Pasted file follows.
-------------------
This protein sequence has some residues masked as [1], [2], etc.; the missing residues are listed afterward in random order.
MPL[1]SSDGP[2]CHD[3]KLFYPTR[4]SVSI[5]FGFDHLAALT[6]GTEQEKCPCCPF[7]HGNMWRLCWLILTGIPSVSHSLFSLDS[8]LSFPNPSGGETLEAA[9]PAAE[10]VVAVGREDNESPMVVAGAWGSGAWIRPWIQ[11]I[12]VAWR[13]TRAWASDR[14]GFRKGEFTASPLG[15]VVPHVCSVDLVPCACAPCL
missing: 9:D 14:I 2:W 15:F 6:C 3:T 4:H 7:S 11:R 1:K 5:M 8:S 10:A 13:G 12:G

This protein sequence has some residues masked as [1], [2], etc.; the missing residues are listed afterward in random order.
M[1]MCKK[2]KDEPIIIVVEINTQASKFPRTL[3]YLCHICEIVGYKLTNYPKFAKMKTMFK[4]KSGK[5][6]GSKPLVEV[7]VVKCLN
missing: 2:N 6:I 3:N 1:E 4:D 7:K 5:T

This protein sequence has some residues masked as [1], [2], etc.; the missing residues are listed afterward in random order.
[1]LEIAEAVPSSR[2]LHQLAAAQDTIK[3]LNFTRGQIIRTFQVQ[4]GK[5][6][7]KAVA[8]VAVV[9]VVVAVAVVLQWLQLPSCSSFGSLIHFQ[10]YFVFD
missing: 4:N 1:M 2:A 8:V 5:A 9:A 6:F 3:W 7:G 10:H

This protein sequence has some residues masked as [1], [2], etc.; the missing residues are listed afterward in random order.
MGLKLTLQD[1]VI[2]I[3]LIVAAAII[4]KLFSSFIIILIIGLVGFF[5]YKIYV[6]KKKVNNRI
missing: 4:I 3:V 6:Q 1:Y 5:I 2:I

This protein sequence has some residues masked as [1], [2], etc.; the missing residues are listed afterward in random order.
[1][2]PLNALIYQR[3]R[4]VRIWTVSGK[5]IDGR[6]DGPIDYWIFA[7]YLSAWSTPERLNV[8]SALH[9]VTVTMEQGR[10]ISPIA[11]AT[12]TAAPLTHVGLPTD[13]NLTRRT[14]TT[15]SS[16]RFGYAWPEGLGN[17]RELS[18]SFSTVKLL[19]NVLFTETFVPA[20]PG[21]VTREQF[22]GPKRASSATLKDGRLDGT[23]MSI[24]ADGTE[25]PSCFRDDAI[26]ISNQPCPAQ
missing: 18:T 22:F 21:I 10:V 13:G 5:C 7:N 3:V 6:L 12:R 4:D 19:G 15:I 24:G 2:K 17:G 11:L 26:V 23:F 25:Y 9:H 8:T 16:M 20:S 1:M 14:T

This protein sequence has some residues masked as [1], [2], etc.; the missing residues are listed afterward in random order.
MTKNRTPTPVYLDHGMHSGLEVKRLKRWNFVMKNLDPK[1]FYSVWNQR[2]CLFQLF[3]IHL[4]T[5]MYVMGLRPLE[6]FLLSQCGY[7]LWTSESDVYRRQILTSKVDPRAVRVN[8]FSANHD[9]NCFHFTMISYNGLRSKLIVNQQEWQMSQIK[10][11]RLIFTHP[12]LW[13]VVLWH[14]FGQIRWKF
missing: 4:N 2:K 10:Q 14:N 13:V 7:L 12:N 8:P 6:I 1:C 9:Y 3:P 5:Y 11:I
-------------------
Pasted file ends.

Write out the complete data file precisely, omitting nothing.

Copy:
This protein sequence has some residues masked as [1], [2], etc.; the missing residues are listed afterward in random order.
MPL[1]SSDGP[2]CHD[3]KLFYPTR[4]SVSI[5]FGFDHLAALT[6]GTEQEKCPCCPF[7]HGNMWRLCWLILTGIPSVSHSLFSLDS[8]LSFPNPSGGETLEAA[9]PAAE[10]VVAVGREDNESPMVVAGAWGSGAWIRPWIQ[11]I[12]VAWR[13]TRAWASDR[14]GFRKGEFTASPLG[15]VVPHVCSVDLVPCACAPCL
missing: 9:D 14:I 2:W 15:F 6:C 3:T 4:H 7:S 11:R 1:K 5:M 8:S 10:A 13:G 12:G

This protein sequence has some residues masked as [1], [2], etc.; the missing residues are listed afterward in random order.
M[1]MCKK[2]KDEPIIIVVEINTQASKFPRTL[3]YLCHICEIVGYKLTNYPKFAKMKTMFK[4]KSGK[5][6]GSKPLVEV[7]VVKCLN
missing: 2:N 6:I 3:N 1:E 4:D 7:K 5:T

This protein sequence has some residues masked as [1], [2], etc.; the missing residues are listed afterward in random order.
[1]LEIAEAVPSSR[2]LHQLAAAQDTIK[3]LNFTRGQIIRTFQVQ[4]GK[5][6][7]KAVA[8]VAVV[9]VVVAVAVVLQWLQLPSCSSFGSLIHFQ[10]YFVFD
missing: 4:N 1:M 2:A 8:V 5:A 9:A 6:F 3:W 7:G 10:H

This protein sequence has some residues masked as [1], [2], etc.; the missing residues are listed afterward in random order.
MGLKLTLQD[1]VI[2]I[3]LIVAAAII[4]KLFSSFIIILIIGLVGFF[5]YKIYV[6]KKKVNNRI
missing: 4:I 3:V 6:Q 1:Y 5:I 2:I

This protein sequence has some residues masked as [1], [2], etc.; the missing residues are listed afterward in random order.
[1][2]PLNALIYQR[3]R[4]VRIWTVSGK[5]IDGR[6]DGPIDYWIFA[7]YLSAWSTPERLNV[8]SALH[9]VTVTMEQGR[10]ISPIA[11]AT[12]TAAPLTHVGLPTD[13]NLTRRT[14]TT[15]SS[16]RFGYAWPEGLGN[17]RELS[18]SFSTVKLL[19]NVLFTETFVPA[20]PG[21]VTREQF[22]GPKRASSATLKDGRLDGT[23]MSI[24]ADGTE[25]PSCFRDDAI[26]ISNQPCPAQ
missing: 18:T 22:F 21:I 10:V 13:G 5:C 7:N 3:V 6:L 12:R 4:D 19:G 15:I 24:G 2:K 17:G 11:L 26:V 23:F 25:Y 9:H 8:T 16:M 20:S 1:M 14:T

This protein sequence has some residues masked as [1], [2], etc.; the missing residues are listed afterward in random order.
MTKNRTPTPVYLDHGMHSGLEVKRLKRWNFVMKNLDPK[1]FYSVWNQR[2]CLFQLF[3]IHL[4]T[5]MYVMGLRPLE[6]FLLSQCGY[7]LWTSESDVYRRQILTSKVDPRAVRVN[8]FSANHD[9]NCFHFTMISYNGLRSKLIVNQQEWQMSQIK[10][11]RLIFTHP[12]LW[13]VVLWH[14]FGQIRWKF
missing: 4:N 2:K 10:Q 14:N 13:V 7:L 12:N 8:P 6:I 1:C 9:Y 3:P 5:Y 11:I